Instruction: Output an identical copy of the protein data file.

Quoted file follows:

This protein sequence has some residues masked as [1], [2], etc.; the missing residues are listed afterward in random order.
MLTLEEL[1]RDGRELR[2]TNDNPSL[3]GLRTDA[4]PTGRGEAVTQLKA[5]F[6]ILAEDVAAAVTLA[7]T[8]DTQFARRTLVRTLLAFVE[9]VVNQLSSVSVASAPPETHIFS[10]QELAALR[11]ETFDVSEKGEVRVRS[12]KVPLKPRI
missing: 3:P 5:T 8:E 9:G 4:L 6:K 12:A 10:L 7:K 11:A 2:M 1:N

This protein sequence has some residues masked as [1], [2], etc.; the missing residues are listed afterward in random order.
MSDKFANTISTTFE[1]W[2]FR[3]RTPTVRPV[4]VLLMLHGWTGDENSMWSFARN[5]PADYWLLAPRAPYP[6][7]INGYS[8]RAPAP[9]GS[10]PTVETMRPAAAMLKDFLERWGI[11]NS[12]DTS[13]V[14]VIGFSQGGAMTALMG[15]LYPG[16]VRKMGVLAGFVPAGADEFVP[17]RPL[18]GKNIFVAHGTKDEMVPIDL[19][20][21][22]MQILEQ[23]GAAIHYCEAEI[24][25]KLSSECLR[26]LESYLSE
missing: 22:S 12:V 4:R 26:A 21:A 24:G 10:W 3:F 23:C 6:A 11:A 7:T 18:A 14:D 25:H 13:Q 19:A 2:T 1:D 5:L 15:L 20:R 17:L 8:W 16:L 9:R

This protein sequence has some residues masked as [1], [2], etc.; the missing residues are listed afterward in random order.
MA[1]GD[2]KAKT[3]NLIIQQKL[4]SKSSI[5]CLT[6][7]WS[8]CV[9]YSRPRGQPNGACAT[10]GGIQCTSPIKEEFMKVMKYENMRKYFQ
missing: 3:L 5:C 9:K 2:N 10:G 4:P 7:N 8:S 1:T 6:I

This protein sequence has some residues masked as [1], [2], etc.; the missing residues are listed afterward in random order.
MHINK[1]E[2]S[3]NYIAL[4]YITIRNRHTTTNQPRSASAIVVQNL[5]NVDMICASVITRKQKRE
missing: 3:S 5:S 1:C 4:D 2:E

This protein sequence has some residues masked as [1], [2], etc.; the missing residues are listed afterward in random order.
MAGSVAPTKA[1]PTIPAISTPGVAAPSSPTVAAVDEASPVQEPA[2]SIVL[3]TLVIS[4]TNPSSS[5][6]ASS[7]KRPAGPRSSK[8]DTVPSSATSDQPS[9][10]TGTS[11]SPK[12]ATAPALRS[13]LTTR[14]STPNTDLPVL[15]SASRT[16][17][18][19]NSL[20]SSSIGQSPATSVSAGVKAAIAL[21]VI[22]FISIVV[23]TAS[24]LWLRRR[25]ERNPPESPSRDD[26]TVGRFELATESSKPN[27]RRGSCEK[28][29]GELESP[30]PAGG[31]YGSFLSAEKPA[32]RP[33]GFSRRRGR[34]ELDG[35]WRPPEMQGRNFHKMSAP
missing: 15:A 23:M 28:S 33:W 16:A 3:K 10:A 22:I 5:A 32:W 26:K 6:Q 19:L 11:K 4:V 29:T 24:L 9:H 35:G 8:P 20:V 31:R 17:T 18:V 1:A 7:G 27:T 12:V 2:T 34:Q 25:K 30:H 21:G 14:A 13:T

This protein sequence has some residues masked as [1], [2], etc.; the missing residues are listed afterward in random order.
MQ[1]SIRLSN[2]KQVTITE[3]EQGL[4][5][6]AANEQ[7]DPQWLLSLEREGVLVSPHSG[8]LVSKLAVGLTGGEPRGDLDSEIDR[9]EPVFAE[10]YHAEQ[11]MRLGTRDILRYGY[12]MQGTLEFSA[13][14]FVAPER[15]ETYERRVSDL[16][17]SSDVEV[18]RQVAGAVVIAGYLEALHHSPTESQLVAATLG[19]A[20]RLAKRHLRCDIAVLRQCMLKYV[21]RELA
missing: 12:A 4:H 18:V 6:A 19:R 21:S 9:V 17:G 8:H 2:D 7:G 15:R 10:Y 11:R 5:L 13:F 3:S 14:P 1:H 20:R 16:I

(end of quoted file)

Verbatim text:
This protein sequence has some residues masked as [1], [2], etc.; the missing residues are listed afterward in random order.
MLTLEEL[1]RDGRELR[2]TNDNPSL[3]GLRTDA[4]PTGRGEAVTQLKA[5]F[6]ILAEDVAAAVTLA[7]T[8]DTQFARRTLVRTLLAFVE[9]VVNQLSSVSVASAPPETHIFS[10]QELAALR[11]ETFDVSEKGEVRVRS[12]KVPLKPRI
missing: 3:P 5:T 8:E 9:G 4:L 6:K 12:A 10:L 7:K 11:A 2:M 1:N

This protein sequence has some residues masked as [1], [2], etc.; the missing residues are listed afterward in random order.
MSDKFANTISTTFE[1]W[2]FR[3]RTPTVRPV[4]VLLMLHGWTGDENSMWSFARN[5]PADYWLLAPRAPYP[6][7]INGYS[8]RAPAP[9]GS[10]PTVETMRPAAAMLKDFLERWGI[11]NS[12]DTS[13]V[14]VIGFSQGGAMTALMG[15]LYPG[16]VRKMGVLAGFVPAGADEFVP[17]RPL[18]GKNIFVAHGTKDEMVPIDL[19][20][21][22]MQILEQ[23]GAAIHYCEAEI[24][25]KLSSECLR[26]LESYLSE
missing: 22:S 12:V 4:R 26:A 21:A 24:G 10:W 3:F 23:C 6:A 11:A 7:T 18:A 14:D 25:H 13:Q 19:A 2:T 1:D 5:L 15:L 20:R 17:L 8:W 16:L 9:R

This protein sequence has some residues masked as [1], [2], etc.; the missing residues are listed afterward in random order.
MA[1]GD[2]KAKT[3]NLIIQQKL[4]SKSSI[5]CLT[6][7]WS[8]CV[9]YSRPRGQPNGACAT[10]GGIQCTSPIKEEFMKVMKYENMRKYFQ
missing: 3:L 5:C 9:K 2:N 10:G 4:P 7:N 8:S 1:T 6:I

This protein sequence has some residues masked as [1], [2], etc.; the missing residues are listed afterward in random order.
MHINK[1]E[2]S[3]NYIAL[4]YITIRNRHTTTNQPRSASAIVVQNL[5]NVDMICASVITRKQKRE
missing: 3:S 5:S 1:C 4:D 2:E

This protein sequence has some residues masked as [1], [2], etc.; the missing residues are listed afterward in random order.
MAGSVAPTKA[1]PTIPAISTPGVAAPSSPTVAAVDEASPVQEPA[2]SIVL[3]TLVIS[4]TNPSSS[5][6]ASS[7]KRPAGPRSSK[8]DTVPSSATSDQPS[9][10]TGTS[11]SPK[12]ATAPALRS[13]LTTR[14]STPNTDLPVL[15]SASRT[16][17][18][19]NSL[20]SSSIGQSPATSVSAGVKAAIAL[21]VI[22]FISIVV[23]TAS[24]LWLRRR[25]ERNPPESPSRDD[26]TVGRFELATESSKPN[27]RRGSCEK[28][29]GELESP[30]PAGG[31]YGSFLSAEKPA[32]RP[33]GFSRRRGR[34]ELDG[35]WRPPEMQGRNFHKMSAP
missing: 15:A 23:M 28:S 33:W 16:A 3:K 10:A 22:I 5:A 32:W 26:K 6:Q 19:L 11:K 4:V 29:T 24:L 9:H 35:G 8:P 20:V 31:R 17:T 18:V 1:A 7:G 27:T 12:V 2:T 34:Q 25:K 30:H 21:G 14:A 13:T

This protein sequence has some residues masked as [1], [2], etc.; the missing residues are listed afterward in random order.
MQ[1]SIRLSN[2]KQVTITE[3]EQGL[4][5][6]AANEQ[7]DPQWLLSLEREGVLVSPHSG[8]LVSKLAVGLTGGEPRGDLDSEIDR[9]EPVFAE[10]YHAEQ[11]MRLGTRDILRYGY[12]MQGTLEFSA[13][14]FVAPER[15]ETYERRVSDL[16][17]SSDVEV[18]RQVAGAVVIAGYLEALHHSPTESQLVAATLG[19]A[20]RLAKRHLRCDIAVLRQCMLKYV[21]RELA
missing: 12:A 4:H 18:V 6:A 19:R 21:S 9:V 17:G 8:H 2:D 7:G 15:R 10:Y 11:R 5:L 13:F 3:S 14:P 1:H 20:R 16:I